AMD has announced the MI50 and MI60, the company’s latest Radeon Instinct GPUs targeted to high performance computing, deep learning, rendering, and cloud computing.
Based on TSMC’s 7nm process technology, the two Vega20-generation GPUs offer terascale-level performance across these workloads. The MI60 offering is the more powerful of the two, offering 7.4 FP64 teraflops for HPC, 14.7 FP32 teraflops and 29.5 FP16 teraflops for deep learning training, and 59 INT8 teraops for deep learning inferencing. The MI50 has about 10 percent less performance than the MI60 across the board.
Both, however, are a good deal more powerful than the first-generation Radeon Instinct GPUs that AMD introduced last year (the MI25, MI18, and MI16), which were aimed exclusively at deep learning acceleration. The most powerful one, the MI25, delivers 12.3 FP32 teraflops and 24.6 FP16 teraflops, but only 768 FP64 gigaflops.
The more important distinction between the MI60 and MI50 is in the on-package memory, in this case the HBM2 stacked memory that is now fairly commonplace in datacenter GPUs. The MI60 offers 32 GB of this memory, while the MI50 comes with 16 GB. In both cases, AMD is claiming a record 1 TB/sec of memory bandwidth, which is about twice the speed of the HBM2 memory in the MI25 and MI18 boards. Despite the differences in memory capacity and computational performance for the MI60 and MI50, both boards claim a TDP of 300 watts.
A noteworthy feature in these second-generation products is the support of AMD’s Infinity Fabric, which can connect as many as four GPUs in peer-to-peer fashion. Each GPU is outfitted with two 100 GB/sec Infinity links, delivering a total of 200 GB/sec of bandwidth. The MI60 and MI50 are also the first GPUs that will be able to communicate with their CPU host over a PCIe 4.0 link, providing twice the bandwidth of PCIe 3.0. Conveniently, AMD’s upcoming Zen 2 EPYC CPUs, codenamed Rome, will also support PCIe 4.0. We’re not sure why AMD didn’t extend Infinity Fabric support for CPU-to-GPU communications across their products, since it would provide about three times the bandwidth of the PCIe 4.0 x16 setup.
The raw numbers for the MI50 and MI60 stack up pretty well against NVIDIA’s latest and greatest datacenter GPU, the Tesla V100. That accelerator tops out at 7.8 FP64 teraflops, 15.7 FP32 teraflops, and 125 Tensor teraflops – the latter a result of the V100’s specialized Tensor Cores specifically designed for deep learning computations. Those numbers are for the NVLink variant of the GPU; the PCIe version is about 10 percent less performant. The V100’s HBM2 memory bandwidth is 900 GB/sec, just slightly less then its AMD counterpart. NVIDIA is still faster in GPU-to-GPU communications, with its 300 GB/sec NVLink technology, but is still limited by its use of PCIe 3.0 for GPU-to-CPU communications (with the exception of the IBM Power processors supporting NVLink natively).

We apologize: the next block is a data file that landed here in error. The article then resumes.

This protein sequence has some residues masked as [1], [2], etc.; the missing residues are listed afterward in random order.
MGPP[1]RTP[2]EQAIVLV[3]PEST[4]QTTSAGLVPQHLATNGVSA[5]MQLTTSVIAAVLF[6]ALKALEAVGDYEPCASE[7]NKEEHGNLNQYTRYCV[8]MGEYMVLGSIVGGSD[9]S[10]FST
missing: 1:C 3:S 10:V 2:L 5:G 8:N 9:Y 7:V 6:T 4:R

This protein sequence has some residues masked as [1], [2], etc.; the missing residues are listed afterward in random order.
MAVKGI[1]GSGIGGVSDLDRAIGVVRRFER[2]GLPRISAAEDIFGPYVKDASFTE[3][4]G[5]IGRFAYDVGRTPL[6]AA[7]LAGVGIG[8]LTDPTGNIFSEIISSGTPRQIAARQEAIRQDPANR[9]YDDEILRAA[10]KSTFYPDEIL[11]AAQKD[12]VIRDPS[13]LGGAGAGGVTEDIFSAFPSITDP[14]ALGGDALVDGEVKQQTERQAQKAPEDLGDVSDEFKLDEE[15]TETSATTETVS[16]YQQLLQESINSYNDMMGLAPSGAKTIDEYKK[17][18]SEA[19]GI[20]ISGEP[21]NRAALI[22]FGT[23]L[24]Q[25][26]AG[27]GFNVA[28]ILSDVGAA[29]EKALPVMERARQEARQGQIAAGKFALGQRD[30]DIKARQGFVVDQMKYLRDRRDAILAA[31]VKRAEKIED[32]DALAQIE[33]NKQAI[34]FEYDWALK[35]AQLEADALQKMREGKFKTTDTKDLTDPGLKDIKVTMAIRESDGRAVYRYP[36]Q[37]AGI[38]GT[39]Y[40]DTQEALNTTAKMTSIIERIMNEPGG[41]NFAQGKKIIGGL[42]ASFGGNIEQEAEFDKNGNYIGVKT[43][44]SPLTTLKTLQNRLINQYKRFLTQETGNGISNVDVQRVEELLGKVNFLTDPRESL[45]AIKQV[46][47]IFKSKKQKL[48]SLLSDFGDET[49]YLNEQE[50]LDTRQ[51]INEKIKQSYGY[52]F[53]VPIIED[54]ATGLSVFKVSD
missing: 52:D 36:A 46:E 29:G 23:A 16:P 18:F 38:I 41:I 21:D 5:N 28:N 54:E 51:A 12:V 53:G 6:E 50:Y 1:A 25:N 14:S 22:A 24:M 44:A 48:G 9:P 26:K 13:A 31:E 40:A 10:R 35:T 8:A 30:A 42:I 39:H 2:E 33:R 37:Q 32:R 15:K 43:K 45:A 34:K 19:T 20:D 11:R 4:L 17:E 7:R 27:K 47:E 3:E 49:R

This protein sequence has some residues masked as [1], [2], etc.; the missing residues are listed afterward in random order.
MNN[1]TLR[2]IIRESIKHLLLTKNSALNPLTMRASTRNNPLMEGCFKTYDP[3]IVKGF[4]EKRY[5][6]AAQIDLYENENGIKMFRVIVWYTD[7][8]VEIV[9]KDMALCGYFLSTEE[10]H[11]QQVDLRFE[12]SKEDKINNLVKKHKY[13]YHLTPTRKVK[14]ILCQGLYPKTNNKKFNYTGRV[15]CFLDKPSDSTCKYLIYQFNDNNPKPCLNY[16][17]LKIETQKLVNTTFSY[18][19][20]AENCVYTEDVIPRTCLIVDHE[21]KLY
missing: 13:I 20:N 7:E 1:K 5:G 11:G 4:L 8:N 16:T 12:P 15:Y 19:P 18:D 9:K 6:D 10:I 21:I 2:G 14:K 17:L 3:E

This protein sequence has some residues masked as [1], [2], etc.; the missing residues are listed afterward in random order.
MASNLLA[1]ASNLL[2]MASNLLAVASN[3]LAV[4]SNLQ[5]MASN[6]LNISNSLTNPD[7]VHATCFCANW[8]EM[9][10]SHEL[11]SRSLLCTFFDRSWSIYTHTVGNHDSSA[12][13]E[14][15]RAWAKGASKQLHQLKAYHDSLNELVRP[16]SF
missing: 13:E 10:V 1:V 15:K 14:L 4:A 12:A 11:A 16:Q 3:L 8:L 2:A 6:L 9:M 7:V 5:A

At least from a hardware perspective, the MI50 and MI60 boards appear to offer substantial competition to NVIDIA, which has essentially had the HPC/deep learning accelerator market to itself. As always, one of the big questions will be software support. AMD’s strategy for datacenter GPUs has always been to use an open source approach for developers and that’s what they’ve done here. In this case, AMD announced a new version of its ROCm open software platform that supports the new Radeon Instinct boards and all its bells and whistles, including optimizations for deep learning operations (DLOPS).
Perhaps the biggest question will be pricing. A likely strategy would be for AMD to offer the best price-performance, undercutting NVIDIA Tesla accelerators with aggressive pricing in the same manner that the company has done with the its EPYC CPUs. And that may be a big determining factor of whether the big buyers of these types of GPUs – principally hyperscale cloud companies and supercomputing labs – embrace them. We’ll know soon enough. The MI60 is scheduled to ship by the end of 2018, while the MI50 is expected to ship by the end of Q1 2019.